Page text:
FATF Announces Its Decision on Pakistan’s Grey List Status

The Plenary meetings of the FATF were held virtually from 21-25 June 2021, where its members discussed a range of topics relating to Pakistan’s progress. The Financial Action Task Force (FATF), on Friday, decided to keep Pakistan on the grey list.

The FATF has been holding a virtual session in Paris since June 21, which concluded today. The task force reviewed the Asia Pacific Group’s report on Pakistan’s compliance with the watchdog’s prescribed action items.

The FATF had held a session on June 23 to decide whether or not it will keep Pakistan on the grey list.

Pakistan has now completed 26 of the 27 action items in its 2018 action plan. The FATF encourages Pakistan to continue to make progress to address the one remaining CFT-related item as soon as possible by demonstrating that TF investigations and prosecutions target senior leaders and commanders of UN designated terrorist groups.

Announcing the decision, FATF President Dr. Marcus Pleyer said, “Pakistan has made significant measures and it has largely addressed 26 out of 27 measures.” However, he added that the action plan on financial terrorism still needed to be addressed.

“In 2019, the regional partner of FATF identified problems in Pakistan’s anti-money laundering measures. But since then it has improved. There remains risk of money laundering and subsequently FATF had discussions with Pakistan,” he said, adding, “I want to thank the Pakistan government for their continued commitment to address the concerns and make the necessary changes they were asked to effect”.

The FATF statement said, “In response to additional deficiencies later identified in Pakistan’s 2019 APG Mutual Evaluation Report (MER), Pakistan has made progress to address a number of the recommended actions in the MER and provided further high-level commitment in June 2021 to address these strategic deficiencies pursuant to a new action plan that primarily focuses on combating money laundering”.

Since June 2018, when Pakistan made a high-level political commitment to work with the FATF and APG to strengthen its AML/CFT regime and to address its strategic counter-terrorist financing-related deficiencies, Pakistan’s continued political commitment has led to significant progress across a comprehensive CFT action plan.

The FATF recognizes Pakistan’s progress and efforts to address these CFT action plan items and notes that since February 2021, Pakistan has made progress to complete two of the three remaining action items on demonstrating that effective, proportionate and dissuasive sanctions are imposed for TF convictions and that Pakistan’s targeted financial sanctions regime was being used effectively to targeted terrorist assets.

FATF statement said that Pakistan should continue to work to address its strategically important AML/CFT deficiencies, namely by:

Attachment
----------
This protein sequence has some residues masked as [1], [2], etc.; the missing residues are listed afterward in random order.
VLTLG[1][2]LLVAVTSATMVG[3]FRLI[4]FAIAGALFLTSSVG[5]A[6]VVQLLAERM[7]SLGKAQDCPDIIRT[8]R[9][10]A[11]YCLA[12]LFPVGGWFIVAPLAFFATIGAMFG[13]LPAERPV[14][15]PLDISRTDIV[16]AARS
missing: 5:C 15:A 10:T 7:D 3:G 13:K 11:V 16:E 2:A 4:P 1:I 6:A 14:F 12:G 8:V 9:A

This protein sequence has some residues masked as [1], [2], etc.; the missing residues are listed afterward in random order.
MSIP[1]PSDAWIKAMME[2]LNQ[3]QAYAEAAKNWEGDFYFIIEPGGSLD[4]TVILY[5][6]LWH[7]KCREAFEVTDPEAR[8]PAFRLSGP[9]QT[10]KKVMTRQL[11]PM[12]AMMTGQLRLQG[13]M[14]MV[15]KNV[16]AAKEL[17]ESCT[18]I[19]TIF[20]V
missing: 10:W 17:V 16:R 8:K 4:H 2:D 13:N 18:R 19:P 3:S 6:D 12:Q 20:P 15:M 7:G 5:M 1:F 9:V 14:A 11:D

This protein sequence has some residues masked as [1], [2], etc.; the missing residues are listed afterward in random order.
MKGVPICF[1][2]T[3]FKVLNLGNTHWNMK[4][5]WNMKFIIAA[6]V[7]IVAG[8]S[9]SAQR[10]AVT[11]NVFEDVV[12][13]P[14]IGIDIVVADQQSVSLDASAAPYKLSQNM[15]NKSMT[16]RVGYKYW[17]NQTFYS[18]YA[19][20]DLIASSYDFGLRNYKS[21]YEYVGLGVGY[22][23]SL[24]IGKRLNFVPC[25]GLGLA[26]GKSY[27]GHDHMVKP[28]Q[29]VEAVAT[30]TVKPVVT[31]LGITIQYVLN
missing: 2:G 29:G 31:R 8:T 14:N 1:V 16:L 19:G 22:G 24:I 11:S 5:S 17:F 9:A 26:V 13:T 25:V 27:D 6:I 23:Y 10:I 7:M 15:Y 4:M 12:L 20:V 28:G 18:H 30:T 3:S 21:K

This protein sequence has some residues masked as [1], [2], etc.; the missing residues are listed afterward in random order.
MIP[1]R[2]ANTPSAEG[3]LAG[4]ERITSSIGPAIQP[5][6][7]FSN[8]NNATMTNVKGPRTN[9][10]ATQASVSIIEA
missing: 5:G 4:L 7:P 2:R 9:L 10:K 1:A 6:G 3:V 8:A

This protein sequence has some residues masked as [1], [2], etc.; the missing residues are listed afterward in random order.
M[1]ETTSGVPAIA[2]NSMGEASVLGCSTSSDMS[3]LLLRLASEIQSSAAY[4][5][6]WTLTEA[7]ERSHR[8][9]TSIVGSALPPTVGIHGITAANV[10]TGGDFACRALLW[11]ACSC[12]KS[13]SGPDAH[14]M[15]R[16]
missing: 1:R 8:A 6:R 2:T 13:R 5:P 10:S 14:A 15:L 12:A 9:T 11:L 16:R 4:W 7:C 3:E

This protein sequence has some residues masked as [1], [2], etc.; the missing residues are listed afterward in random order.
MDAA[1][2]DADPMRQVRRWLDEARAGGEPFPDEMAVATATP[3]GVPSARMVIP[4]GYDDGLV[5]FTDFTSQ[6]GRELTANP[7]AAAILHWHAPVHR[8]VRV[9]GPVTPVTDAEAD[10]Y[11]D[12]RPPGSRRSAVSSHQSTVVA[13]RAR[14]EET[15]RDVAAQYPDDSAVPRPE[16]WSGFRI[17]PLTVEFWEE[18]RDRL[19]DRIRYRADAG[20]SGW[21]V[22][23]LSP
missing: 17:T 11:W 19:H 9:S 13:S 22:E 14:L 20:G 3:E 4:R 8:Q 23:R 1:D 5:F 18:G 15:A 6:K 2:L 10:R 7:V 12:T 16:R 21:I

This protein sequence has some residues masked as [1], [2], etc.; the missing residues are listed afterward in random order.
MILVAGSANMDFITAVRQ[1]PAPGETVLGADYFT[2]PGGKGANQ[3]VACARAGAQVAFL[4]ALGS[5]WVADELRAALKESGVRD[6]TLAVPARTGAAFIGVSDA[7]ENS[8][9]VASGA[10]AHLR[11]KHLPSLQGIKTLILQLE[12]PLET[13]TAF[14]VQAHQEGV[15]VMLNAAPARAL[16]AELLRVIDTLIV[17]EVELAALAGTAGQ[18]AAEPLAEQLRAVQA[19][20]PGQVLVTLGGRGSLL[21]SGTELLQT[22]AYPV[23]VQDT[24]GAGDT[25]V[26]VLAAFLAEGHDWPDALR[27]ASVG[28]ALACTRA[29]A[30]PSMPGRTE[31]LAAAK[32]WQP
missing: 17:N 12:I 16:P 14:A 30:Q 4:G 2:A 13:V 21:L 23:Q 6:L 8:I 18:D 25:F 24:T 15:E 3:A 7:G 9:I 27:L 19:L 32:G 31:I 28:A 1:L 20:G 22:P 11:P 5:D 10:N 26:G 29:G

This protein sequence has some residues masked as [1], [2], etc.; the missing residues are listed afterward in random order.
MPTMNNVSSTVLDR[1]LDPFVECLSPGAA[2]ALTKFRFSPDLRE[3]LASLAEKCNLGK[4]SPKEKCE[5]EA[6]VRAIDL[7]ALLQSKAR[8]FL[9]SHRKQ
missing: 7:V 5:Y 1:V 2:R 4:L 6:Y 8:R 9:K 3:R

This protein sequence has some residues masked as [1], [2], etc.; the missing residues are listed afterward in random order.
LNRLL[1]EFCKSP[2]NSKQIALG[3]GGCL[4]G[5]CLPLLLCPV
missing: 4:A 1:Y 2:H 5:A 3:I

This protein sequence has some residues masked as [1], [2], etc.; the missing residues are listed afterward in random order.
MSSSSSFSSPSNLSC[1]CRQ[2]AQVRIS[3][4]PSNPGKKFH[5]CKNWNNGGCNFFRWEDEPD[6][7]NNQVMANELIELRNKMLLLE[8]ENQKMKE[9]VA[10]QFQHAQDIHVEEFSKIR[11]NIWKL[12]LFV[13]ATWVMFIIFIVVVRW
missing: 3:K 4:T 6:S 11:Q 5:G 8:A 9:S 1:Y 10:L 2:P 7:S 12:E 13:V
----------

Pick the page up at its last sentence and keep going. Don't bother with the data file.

1. Enhancing international cooperation by amending the MLA law;
  2. Demonstrating that assistance is being sought from foreign countries in implementing UNSCR 1373 designations;
  3. Demonstrating that supervisors are conducting both on-site and off-site supervision commensurate with specific risks associated with DNFBPs, including applying appropriate sanctions where necessary;
  4. Demonstrating that proportionate and dissuasive sanctions are applied consistently to all legal persons and legal arrangements for non-compliance with beneficial ownership requirements;
  5. Demonstrating an increase in ML investigations and prosecutions and that proceeds of crime continue to be restrained and confiscated in line with Pakistan’s risk profile, including working with foreign counterparts to trace, freeze, and confiscate assets; and
  6. Demonstrating that DNFBPs are being monitored for compliance with proliferation financing requirements and that sanctions are being imposed.

Prior to this decision announcement, Foreign Minister Shah Mahmood Qureshi had said that there was no longer any justification to keep Pakistan on the grey list as the country had fulfilled 26 out of 27 action items of the FATF.

In a statement — two days after FATF’s five-day virtual meeting began in Paris — the foreign minister said that Pakistan had fulfilled the anti-money laundering watchdog’s maximum technical requirements. “Pakistan has taken concrete steps to curb money-laundering and terrorist financing,” he said.

He also accused India of making attempts to misuse the forum for political purposes.

The steps taken by Pakistan include the promulgation of strict laws against money laundering, freezing of assets, and filing of cases against banned organizations, he said.

Resultantly, the Asia Pacific Group on Money Laundering improved Pakistan’s rating against money laundering and terror financing. Moreover, the Pakistan European Union Joint Commission had also welcomed the country’s progress in the implementation of FATF points.

In February, the FATF had said Pakistan will remain on the grey list till June, saying the country remains under “increased monitoring” when it comes to terror-financing.

FATF President Dr. Marcus Pleyer had said that while the FATF recognizes Pakistan’s counterterrorism efforts, there were still some serious deficiencies that the country needs to address.

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